Taika Waititi’s What We Do In The Shadows Is An Underrated Vampire Comedy

The vampires here are flawed, they try to take advantage of their powers but hardly ever succeed
Taika Waititi’s What We Do In The Shadows Is An Underrated Vampire Comedy

Directors and longtime collaborators Taika Waititi and Jemaine Clement shot 125 hours of footage, most of it improvisation for a 150-page script and took one year to edit it down to 90 minutes. This film found me during an obsessive Taika Waititi phase that I went through after watching Thor: Ragnarok, and comedy for me, has never been the same.

What We Do in the Shadows (WWDITS) is a mockumentary that follows vampires living together in a flat in Wellington, NZ, their hardships and struggles adjusting to the city life and complexities they go through after turning a young party boy into a vampire. The film was released during a time when vampire romances and drama were the most popular thing around the world and traces of Edward Cullen and the Salvatore brothers were either leaving roars of laughter or tears of singledom. WWDITS showed me something I didn't know I wanted to see, the similarities between us – mortals, and them – "shiny creatures with translucent skin". 

The film opens with Viago inviting his flatmates for a meeting in the dining room to discuss flat responsibilities. Peter, the oldest, who lives in the basement with the skeletons of his victims, does not attend the meeting but the rest do. The other two flatmates are Deacon, the youngest bad boy vampire, who loves to knit and hates doing the dishes, and Vladislav, a sex-crazed immortal with a torture chamber and an ex-lover he despises.  After this, comes a scene that sets the film's tone. The film doesn't have fall-off-your-couch-laughing sequences, neither does it play on the internal jokes. It shows us what the vampires are talking about, blatantly. The comedy is in your face and quite literal and absolutely clever.  If they want to show you blood-stained dishes unwashed by one of the vampire flatmates for five years, they show it with no space to imagine. This is where the comedy builds. This film is a horror-comedy that actually shows the elements that are otherwise left to the viewer's imagination. The directors have portrayed the bizarre brilliantly, making the private public. You will see blood, murder and bites, but you will also see the humane side of these non-human creatures.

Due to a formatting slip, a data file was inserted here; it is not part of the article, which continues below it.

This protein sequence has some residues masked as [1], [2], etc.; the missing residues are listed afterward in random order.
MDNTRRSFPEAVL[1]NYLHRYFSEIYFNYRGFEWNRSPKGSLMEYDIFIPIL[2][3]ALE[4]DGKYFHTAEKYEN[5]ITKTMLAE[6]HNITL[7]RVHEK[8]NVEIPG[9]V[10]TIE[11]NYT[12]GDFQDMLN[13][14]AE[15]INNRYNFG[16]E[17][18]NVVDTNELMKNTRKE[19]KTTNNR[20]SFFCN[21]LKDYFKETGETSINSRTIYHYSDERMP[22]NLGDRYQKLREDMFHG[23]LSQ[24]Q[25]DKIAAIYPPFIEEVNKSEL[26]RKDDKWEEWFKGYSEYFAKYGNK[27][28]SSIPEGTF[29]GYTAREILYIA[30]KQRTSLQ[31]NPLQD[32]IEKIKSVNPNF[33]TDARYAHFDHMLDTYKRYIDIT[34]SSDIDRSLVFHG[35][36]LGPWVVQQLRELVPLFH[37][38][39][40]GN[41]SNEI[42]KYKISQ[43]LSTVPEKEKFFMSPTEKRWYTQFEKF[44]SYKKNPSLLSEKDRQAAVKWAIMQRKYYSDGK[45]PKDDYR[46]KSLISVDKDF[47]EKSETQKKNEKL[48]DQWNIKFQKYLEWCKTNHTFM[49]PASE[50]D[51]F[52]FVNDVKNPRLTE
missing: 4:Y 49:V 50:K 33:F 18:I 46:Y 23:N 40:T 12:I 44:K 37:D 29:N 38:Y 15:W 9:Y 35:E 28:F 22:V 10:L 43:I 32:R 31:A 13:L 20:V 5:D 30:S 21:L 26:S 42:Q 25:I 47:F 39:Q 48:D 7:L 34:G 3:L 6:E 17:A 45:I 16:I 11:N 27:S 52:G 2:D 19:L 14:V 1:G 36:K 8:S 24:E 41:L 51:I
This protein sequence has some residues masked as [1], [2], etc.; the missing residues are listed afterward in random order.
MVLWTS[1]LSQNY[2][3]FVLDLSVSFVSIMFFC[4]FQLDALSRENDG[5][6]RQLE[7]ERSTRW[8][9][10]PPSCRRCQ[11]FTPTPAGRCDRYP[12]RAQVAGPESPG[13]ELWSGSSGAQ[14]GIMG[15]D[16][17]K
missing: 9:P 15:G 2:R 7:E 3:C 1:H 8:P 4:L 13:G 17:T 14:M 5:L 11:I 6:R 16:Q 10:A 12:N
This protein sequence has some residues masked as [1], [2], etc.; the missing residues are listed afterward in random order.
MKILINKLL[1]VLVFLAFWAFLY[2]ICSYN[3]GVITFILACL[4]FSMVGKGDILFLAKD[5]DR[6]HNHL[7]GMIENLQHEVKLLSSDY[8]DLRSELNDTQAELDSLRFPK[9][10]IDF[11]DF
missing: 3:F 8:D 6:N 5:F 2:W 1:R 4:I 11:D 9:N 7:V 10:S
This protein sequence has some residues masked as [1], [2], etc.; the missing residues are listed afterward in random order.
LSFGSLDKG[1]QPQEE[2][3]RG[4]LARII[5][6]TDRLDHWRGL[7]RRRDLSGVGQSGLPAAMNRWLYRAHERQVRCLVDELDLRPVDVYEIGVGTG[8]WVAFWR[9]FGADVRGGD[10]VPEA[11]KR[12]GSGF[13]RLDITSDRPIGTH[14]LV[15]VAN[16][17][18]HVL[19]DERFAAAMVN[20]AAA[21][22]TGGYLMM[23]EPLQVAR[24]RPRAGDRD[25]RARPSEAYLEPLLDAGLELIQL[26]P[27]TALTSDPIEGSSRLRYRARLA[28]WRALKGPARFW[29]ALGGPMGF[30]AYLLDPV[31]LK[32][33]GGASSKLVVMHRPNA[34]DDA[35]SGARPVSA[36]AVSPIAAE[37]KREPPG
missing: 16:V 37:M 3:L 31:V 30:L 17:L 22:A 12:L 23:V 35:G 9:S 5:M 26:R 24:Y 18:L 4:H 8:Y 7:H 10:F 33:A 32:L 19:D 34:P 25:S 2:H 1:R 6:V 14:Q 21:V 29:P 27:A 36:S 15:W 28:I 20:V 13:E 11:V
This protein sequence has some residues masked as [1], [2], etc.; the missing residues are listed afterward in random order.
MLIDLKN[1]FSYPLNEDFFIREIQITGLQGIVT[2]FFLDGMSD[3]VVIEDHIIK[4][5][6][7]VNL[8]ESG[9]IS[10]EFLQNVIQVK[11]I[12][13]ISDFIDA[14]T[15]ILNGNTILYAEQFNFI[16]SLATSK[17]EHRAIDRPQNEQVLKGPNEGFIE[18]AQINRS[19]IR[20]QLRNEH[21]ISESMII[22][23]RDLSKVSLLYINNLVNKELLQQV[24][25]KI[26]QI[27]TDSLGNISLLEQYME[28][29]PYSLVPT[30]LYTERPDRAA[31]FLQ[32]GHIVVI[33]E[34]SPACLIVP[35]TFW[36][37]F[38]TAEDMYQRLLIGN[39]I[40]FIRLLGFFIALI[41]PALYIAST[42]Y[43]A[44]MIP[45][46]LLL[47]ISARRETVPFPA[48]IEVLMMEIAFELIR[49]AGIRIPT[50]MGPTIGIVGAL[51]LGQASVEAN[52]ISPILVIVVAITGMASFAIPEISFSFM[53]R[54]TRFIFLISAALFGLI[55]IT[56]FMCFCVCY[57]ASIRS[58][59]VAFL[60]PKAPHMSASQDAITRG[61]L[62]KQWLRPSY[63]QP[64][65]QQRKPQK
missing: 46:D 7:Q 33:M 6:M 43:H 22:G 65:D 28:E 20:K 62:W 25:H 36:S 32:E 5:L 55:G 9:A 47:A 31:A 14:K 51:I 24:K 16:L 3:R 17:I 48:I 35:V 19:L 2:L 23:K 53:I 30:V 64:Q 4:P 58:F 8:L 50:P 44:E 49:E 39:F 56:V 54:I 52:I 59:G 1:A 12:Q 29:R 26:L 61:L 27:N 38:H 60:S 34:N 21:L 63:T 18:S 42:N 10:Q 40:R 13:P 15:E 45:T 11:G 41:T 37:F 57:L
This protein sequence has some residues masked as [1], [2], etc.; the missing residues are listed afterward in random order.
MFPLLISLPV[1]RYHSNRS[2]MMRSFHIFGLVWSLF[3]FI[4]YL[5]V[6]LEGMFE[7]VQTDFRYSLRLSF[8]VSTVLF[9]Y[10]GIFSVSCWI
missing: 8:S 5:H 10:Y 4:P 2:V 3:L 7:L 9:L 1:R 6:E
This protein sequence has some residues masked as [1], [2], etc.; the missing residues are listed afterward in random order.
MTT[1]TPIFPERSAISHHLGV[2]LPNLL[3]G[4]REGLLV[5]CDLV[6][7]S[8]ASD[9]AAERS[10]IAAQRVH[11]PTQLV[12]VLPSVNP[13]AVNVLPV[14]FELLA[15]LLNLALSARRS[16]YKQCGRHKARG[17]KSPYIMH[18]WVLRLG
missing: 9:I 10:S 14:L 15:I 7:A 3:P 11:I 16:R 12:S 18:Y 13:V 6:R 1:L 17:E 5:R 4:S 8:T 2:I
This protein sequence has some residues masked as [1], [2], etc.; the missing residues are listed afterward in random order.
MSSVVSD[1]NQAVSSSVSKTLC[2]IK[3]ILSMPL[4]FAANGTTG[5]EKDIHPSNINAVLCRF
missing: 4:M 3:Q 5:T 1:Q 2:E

The vampire tropes used in the film are old and, nothing new has been introduced, giving its makers a chance to play around the stereotypes and mock them. Vampires have been mocked before and mocked well, but they have garnered laughter based on loud dramatisations of absurd events and badly acted performances. WWDITS attempts to generate comedy through scenes where the vampires are cleaning, prepping for a night out, and bargaining with each other about how many vampires can be eaten.

One of the best scenes in the film comes in the middle when Viago's date night is turned upside down after a hit and miss. He places newspapers on the floor and the couch around his date, promising her a good time, and neatly ties a handkerchief around his neck before plunging his teeth into his dinner. However, he hits the wrong artery in the process, creating a "bloody" mess, literally and figuratively. The acting takes the scene up a notch. The powerlessness of a dangerous creature shouting for help in a situation where he should be the expert is quite a sight to see. The vampires here are flawed, they try to take advantage of their powers but hardly ever succeed. 

What works in the film is the stark difference in personalities amongst the otherwise similar creatures. Their wishes and hopes are simple, they all want to see what a sunrise looks like, find their silk scarves which they lost in the 1920s, and send "there's a crucifix behind you" texts on the phone. WWDITS is a story of familiar young adults who dislike their flatmates first and build a family with them later, with an added thirst for blood.

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